Various actions to help you communicate your Pomodoro status, and concentrate on your task at hand.
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Caprese (pronounced ca-PRAY-zay) is a helper app for the Mac OS X Pomodoro App by Ugo Landini. It provides an easy-to-configure suite of actions that can be executed and unexecuted when your Pomodoro starts and stops. Actions include:

  • Set iChat status for all accounts
  • Set adium status for all accounts
  • Set skype status
  • Announce pomodoro status to campfire
  • Launch applications, hiding all other windows
  • Quit applications
  • Block applications
  • Block domains (blocks by IP using the Mac OS X firewall)



  • A Ruby interpreter, 1.8.6 or greater
  • XCode Mac developer tools (required to install Ruby/AppleScript interop support)

Step 1: Download and install caprese

Caprese requires root access and should be installed in /opt/caprese, owned as root.

Option 1: download a release file from github (see, and unzip it to /opt/caprese. If the folder /opt/caprese/lib exists, you’ve done it right.

Option 2: clone the git repository and run edge. updates are as easy a ‘git pull’.

  sudo su -
  # type password
  cd /opt
  git clone git://

If you prefer not to run caprese with root privileges, many features are still available without it. Install caprese to any folder and skip the “sudo access section”. Domain blocking and application blocking are likely not work.

Step 2: grant password free sudo access to /opt/caprese/caprese

Make it so you can run sudo /opt/caprese/caprese without supplying a password. I can’t guarantee that this will be 100% safe to do, but if you make sure that only root has access to write or create any file in /opt/caprese, I don’t foresee any security threat.

Edit your sudoers file by running visudo as root, and put these lines at the bottom of the file:

  %admin  ALL=PASSWD: ALL, NOPASSWD: /opt/caprese/caprese

(hint: copy above line, then in visudo, press shift-G, o, command-v, <esc>, :wq)

Step 3: Gem dependencies

Use sudo geminstaller to make sure you have the needed gems. Also, you will want to make sure that you are using your System-supplied version of ruby, and not your custom built version, as Mac OS X will likely ignore your path settings and pick the System-supplied.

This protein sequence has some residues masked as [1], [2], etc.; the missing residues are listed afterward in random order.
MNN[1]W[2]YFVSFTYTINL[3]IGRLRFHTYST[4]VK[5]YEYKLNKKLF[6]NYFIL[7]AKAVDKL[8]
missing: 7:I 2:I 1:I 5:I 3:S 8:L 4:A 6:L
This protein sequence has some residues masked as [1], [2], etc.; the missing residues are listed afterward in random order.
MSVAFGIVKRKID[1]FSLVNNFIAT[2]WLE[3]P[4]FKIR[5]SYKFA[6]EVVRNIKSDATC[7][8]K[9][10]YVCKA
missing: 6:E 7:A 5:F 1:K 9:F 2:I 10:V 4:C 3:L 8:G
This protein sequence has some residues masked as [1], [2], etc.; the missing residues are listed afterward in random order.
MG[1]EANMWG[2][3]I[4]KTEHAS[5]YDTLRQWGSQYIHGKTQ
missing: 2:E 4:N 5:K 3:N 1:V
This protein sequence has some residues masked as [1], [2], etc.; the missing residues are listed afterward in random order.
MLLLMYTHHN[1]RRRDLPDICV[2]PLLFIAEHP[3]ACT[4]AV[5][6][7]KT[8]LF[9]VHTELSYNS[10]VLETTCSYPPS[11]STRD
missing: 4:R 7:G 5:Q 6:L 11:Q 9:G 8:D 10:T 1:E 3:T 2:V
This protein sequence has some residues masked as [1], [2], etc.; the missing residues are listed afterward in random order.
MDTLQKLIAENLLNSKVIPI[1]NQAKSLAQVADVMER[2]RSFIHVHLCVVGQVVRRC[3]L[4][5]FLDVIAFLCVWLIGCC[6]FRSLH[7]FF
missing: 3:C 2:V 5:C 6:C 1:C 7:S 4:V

I recommend:

  cd path_to_caprese
  sudo /usr/bin/gem install geminstaller
  sudo /usr/bin/geminstaller

Step 4: Configure

copy /opt/caprese/config.rb.sample to /opt/caprese/config.rb, and then edit it with your favorite text editor. The config file should be self-explanatory.

Step 5: Test

As your user (NOT ROOT!), run:

  sudo -k

This clears sudo timestamp so sudo will begin prompting for a password again.

  sudo /opt/caprese/caprese start DESCRIPTION="test description"

You should have seen no password prompt. If you did, something went wrong in Step 2. To diagnose:

  • Check to make sure your user is apart of the admin group
  • make sure no other config lines conflict.

If you saw a configuration error, follow the instructions shown. If it was a ruby parse error, you probably forgot to close a parenthesis pair, forgot a command, put in an extra command, etc.

  sudo /opt/caprese/caprese stop

This command should have undid everything the start command did

  sudo ls -l /root

This should’ve prompted you for a password. If it doesn’t, your sudoers change was to permissive, or you’d given free rain to ‘ls’ previously.

Step 6: Integrating with

Go to the config → applescript.

Check the checkboxes next to “start”, “reset”, and “end” to tell to actually execute those scripts.

Put this in “start” (copy, delete all text in box, then right click and choose paste) :

  do shell script "sudo /opt/caprese/caprese start DESCRIPTION=\"$pomodoroName\" DURATION=$duration"

Put this in “reset” and “end” similarly :

  do shell script "sudo /opt/caprese/caprese stop"

Step 7: Profit!

The setup has a lot of steps, sorry about that. Caprese will growl an error message at you if one of the commands errored out. Please report any bugs here.


  • Developed by Tim Harper of Lead Media Partners.
  • HAS for rb-appscript and ASTranslate, invaluable tools that made this possible
  • Alan Whitaker for the name